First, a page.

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The Unrecognized Promise to David

Sermon passage: (Acts 13:23-37) Spoken on: June 16, 2013
More sermons from this speaker 更多该讲员的讲道: Rev. Wong Siow Hwee
For more of this sermon series 更多关于此讲道系列: Acts

Tags: Acts, 使徒行传

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About Rev. Wong Siow Hwee: Rev. Wong is currently serving as a pastor in the children and young family ministries, as well as the LED and worship ministries.

Sermon on Acts 13:23-37

I recently heard a fascinating story about a shopkeeper. This shopkeeper needs a large sum of money on the first Monday of every month, perhaps for his rent, his inventory cost and everything else. But he was really worried one particular Monday because sales had been really slow the previous month. That day was the monthly payment Monday, and it was getting late, but he was still short of $74,000. Just as he was panicking and desperately thinking of solutions, a man walked into the shop. “Hi, do you recognize me?” the man asked. “I’m sorry, but I really do not recognize you,” the shopkeeper replied. The man then said, “Well, I entered your shop five years ago. But that day, I’m embarrassed to say, I was unable to buy anything because I could not afford it. You however did not despise me, and instead encouraged me by saying, ‘Not to worry, there will come a day when you can afford anything you want in this shop.’ At that moment, I made a promise. One day, I will come back to you when my fortunes have changed. One day, I shall return. Today is the day. Sell me the most expensive item in your shop, I want to keep my promise and buy it from you.” The shopkeeper was shocked. “Sir, I really don’t recognize you, nor remember our promise. So, you don’t really need to do this. But if that is your wish, this is the item and it cost $37,000.” Not only did the man buy it, he also brought along a friend who bought the same item. That day, the shopkeeper sold two of his most expensive item, earning $74,000, and it was just enough to resolve his liquidity crisis. True story. Who would have thought that a man and a promise that was unrecognized, would become the salvation at his most desperate moment? Who would have thought?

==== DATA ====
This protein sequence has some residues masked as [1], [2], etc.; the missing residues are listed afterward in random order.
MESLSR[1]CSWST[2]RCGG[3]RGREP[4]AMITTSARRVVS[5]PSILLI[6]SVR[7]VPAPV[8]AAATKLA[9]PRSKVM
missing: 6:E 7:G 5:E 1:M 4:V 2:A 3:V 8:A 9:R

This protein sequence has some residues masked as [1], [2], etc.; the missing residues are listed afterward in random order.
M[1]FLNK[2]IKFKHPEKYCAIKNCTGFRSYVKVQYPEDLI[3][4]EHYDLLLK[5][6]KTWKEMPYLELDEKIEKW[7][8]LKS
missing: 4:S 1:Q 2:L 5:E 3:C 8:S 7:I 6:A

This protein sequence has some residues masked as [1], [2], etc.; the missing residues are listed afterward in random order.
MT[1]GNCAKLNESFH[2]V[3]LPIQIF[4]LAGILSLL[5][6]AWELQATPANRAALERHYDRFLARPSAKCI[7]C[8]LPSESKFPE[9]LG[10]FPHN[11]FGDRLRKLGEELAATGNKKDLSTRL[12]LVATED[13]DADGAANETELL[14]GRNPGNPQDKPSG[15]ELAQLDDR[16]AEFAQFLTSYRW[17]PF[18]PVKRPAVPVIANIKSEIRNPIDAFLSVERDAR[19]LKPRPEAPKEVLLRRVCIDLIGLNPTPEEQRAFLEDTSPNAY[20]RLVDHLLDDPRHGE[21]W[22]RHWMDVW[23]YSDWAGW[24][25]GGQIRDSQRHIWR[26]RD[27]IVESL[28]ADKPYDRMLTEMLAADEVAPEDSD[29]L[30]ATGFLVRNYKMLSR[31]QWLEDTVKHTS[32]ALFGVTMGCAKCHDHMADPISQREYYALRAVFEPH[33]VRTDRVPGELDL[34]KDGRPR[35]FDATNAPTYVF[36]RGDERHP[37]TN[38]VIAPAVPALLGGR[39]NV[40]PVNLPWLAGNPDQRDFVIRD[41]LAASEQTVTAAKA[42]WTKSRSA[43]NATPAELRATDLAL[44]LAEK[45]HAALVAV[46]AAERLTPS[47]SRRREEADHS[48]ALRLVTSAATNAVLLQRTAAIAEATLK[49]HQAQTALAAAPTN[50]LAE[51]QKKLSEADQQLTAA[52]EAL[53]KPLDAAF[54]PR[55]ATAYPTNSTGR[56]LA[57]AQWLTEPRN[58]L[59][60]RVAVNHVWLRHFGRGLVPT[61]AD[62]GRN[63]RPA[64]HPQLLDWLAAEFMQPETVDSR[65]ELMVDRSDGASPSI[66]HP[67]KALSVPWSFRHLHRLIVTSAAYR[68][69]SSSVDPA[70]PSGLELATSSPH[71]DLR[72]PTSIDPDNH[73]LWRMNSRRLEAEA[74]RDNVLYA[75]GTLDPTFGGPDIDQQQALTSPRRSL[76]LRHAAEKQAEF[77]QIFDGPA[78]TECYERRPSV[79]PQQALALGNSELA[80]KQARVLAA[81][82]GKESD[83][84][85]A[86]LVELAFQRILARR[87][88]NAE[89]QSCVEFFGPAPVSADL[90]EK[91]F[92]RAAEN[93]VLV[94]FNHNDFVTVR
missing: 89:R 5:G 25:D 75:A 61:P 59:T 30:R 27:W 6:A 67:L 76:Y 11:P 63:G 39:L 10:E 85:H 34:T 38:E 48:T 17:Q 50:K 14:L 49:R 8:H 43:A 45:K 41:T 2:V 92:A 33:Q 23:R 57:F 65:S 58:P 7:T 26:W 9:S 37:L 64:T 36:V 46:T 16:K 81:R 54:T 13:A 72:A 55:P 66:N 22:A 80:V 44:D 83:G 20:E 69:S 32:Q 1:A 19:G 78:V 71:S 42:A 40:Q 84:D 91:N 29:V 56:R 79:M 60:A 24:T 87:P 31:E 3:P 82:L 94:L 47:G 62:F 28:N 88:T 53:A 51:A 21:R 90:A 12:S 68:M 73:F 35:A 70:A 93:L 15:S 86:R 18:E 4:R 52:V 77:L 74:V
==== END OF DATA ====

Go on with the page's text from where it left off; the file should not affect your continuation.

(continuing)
Like this story, today’s passage is also about an unrecognized promise. More than 1000 years ago, like a good love story, David wanted to do something for God, to build a house, a temple for God. He asked Nathan the prophet. Nathan said, well it’s a good idea, I don’t see why not. But that night, God said no. David would not be building a house for God. Instead, God would build a house for David. Let’s revisit this promise in 2 Samuel 7:11, “‘The Lord declares to you that the Lord himself will establish a house for you: 12 When your days are over and you rest with your ancestors, I will raise up your offspring to succeed you, your own flesh and blood, and I will establish his kingdom. 13 He is the one who will build a house for my Name, and I will establish the throne of his kingdom forever. 14 I will be his father, and he will be my son. 15 But my love will never be taken away from him, as I took it away from Saul, whom I removed from before you. 16 Your house and your kingdom will endure forever before me; your throne will be established forever.’” This is the promise, a promise about a kingship that will last forever. And now, Paul declares, that promise is fulfilled in Jesus. In verse 23: “From (David)’s descendants God has brought to Israel the Savior Jesus, as he promised.” Again, he repeats himself in verse 32: “32 “We tell you the good news: What God promised our ancestors 33 he has fulfilled for us, their children, by raising up Jesus.” Paul was talking about the promise found in 2 Samuel 7. Jesus and the resurrection of Jesus are the fulfilment of this very promise. In our message to you last week, we told you that the gospel is about Jesus being the promised king. Today, our aim is to carefully analyse this claim.